Latest made collars manufactured by the DATA SCOUT in South Africa were used. So far, the collars have provided indispensable data. Such satellite-based elephant tracking is the first successful project in Ethiopia.

The 1st “satellite elephant” on 18 August 2008.

Date of collaring: 1 September 2008.

This ongoing project will be essential in monitoring GPS-collared elephants both from the air and from the ground. Collared elephants have been tracked from the ground using a VHF radio transmitter and a handheld GPS. Using these latter approaches we can work on population demography and some behavioral studies by approaching to the elephants.

Height at shoulder 3.67 m, 1 September 2008.

All bulls wore collars in Upper Erer Valley.

Why tracking elephants using GPS satellite telemetry?
This part of the project is among the major components of our initiatives in the national elephant conservation and management in Ethiopia. Satellite tracking of elephants in Babille ES has many advantages, including for management intervention:

1.To promote wildlife tourism

Efforts have been made to initiate wildlife-based ecotourism particularly on elephants since the inception of this project. In Ethiopia, most people wish to see elephants but making this possible was very difficult because of the lack of information on the location of elephants. Now, it has come to the reality that Babille has become the only conservation area in Ethiopia where “Elephant Tourism” can be initiated. Such satellite-based tracking of elephants will be starting in December 2008.

Bull groups under fig trees

2. To understand the movement/ranging patterns of elephants

The data will help the management authorities in reconsidering the existing land-use system in the surrounding area.

Movement data for all bulls from 18 Aug. – 07 Nov. 2008.

3. To understand the spatial use of habitats and associated disturbances to elephants

The spatial use of elephants over such areas can also be characterized.

4. To prepare Sanctuary Management Plan

A well organized management plan will be prepared for the sanctuary based on the knowledge of the seasonal home range of elephants and with clear understanding about the present land use system.

5. To alleviate human-elephant conflict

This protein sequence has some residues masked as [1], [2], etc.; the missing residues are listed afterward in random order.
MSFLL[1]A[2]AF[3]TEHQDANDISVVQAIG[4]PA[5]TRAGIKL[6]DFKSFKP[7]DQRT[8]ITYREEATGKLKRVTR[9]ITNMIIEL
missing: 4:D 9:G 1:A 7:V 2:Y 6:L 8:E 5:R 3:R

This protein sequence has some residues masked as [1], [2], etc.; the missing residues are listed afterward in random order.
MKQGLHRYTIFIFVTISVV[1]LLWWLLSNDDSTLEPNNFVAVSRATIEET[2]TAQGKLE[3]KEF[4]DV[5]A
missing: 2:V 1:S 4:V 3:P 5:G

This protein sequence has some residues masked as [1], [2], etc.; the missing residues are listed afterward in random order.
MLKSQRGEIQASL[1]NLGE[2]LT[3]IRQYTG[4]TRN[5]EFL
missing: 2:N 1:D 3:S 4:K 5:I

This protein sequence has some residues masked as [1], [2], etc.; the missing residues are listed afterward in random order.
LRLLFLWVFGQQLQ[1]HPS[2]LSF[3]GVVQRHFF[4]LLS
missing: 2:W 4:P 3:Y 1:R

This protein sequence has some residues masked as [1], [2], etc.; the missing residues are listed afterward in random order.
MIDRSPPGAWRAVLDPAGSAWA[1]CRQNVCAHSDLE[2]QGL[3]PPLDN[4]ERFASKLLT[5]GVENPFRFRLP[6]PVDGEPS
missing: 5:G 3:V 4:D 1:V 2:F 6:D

Once we know the daily and seasonal movement of elephants, it is possible to reduce the impact of elephant raids on crops and villages adjacent to the Sanctuary. Based on the location received from the collared animals, it is also possible to pass satellite-based early warning messages to the sanctuary neighboring agriculturalists, whose crops are subjected to raiding by elephants.

At present the position of collared elephants has been recorded every hour but we will change this at 4 hours reading per day (six positions per 24 hours) and these will continue for a minimum of two years.

Daily location of bulls in yellow on Google Earth.

Contact Address

Wildlife for Sustainable Development

P.O. Box 32099

Addis Ababa, ETHIOPIA

Tel: +251-116-530-245

         +251-911-643-388

E-mail: wsd-ethiopia@ethionet.et

               yirmed.demeke@gmail.com

Website: www.wsd.org.et

Explaining the tragic death of Zahoor Kashmiri by an elephant in Ethiopia

It is a shock of missing Dr. Zahoor Kashmiri from my side by such horrible incidence. With this devastating news, we extend our condolences to Kashmiri’s family and friends. A memorial for Zahoor undertook in Addis Ababain October 2008 in the presence of friends, conservationists, diplomats and families.

 Regardless of missing Zahoor with sadness, I feel that the project to be extremely worthwhile and will be grateful to receive your continued support. See details below.

 Elephant collaring initiatives in Babille Elephant Sanctuary and Kafta-Sheraro National Park, Ethiopia and its challenge

 

(In commemoration to Dr. Zahoor Kashmiri – 10 September 2008)

 

Yirmed Demeke

Elephant Researcher, Ethiopia

E-mail: yirmed.demeke@gmail.com

Summary – The challenges for future survival of elephants in Ethiopia are yet ahead of us. Poachers, looking for the ivory trade, kill these splendid animals with brutal efficiency. Habitat loss due to human pressure also limits the elephants’ range and places added stress on the remaining herds. Likewise, as their habitats continue to be reduced, the elephant must compete with other wildlife as well as humans and their livestock. As a result, the present projects supported with satellite telemetry aim at securing the long-term survival of elephants in the east and north Ethiopia and the satellite data received from the collared elephants for the coming two years will prove itself indispensable in furthering this aim. The use of the Global Positioning System (GPS) satellite telemetry on elephants in Ethiopia was initiated in February 2007. These projects are among the major components of our initiative in the national elephant conservation and management in Ethiopia. Three bulls were successfully fitted with GPS satellite collars. “Goliath” became the project’s first “satellite” elephant followed by “Big Daddy” which was darted down on the 1st of September at 12:30 AM. Same day in the afternoon, Dr. Zahoor Kashmiri was victorious in knocking down the biggest of all bulls in the Sanctuary, Right-tusked, measuring 3.6 m. At present the position of collared elephants has been recorded every hour but will change this at 3 hours reading per day (eight positions per 24 hours) and these will continue for a minimum of two years.The following two pictures illustrate 1. 

Experts deploying the GPS collar ( 01 Sept. 2008), and 2. Administering the antidote ( 01 Sep. 2008). Both photos were taken in Babille ES, Ethiopia  Photos – Yirmed Demeke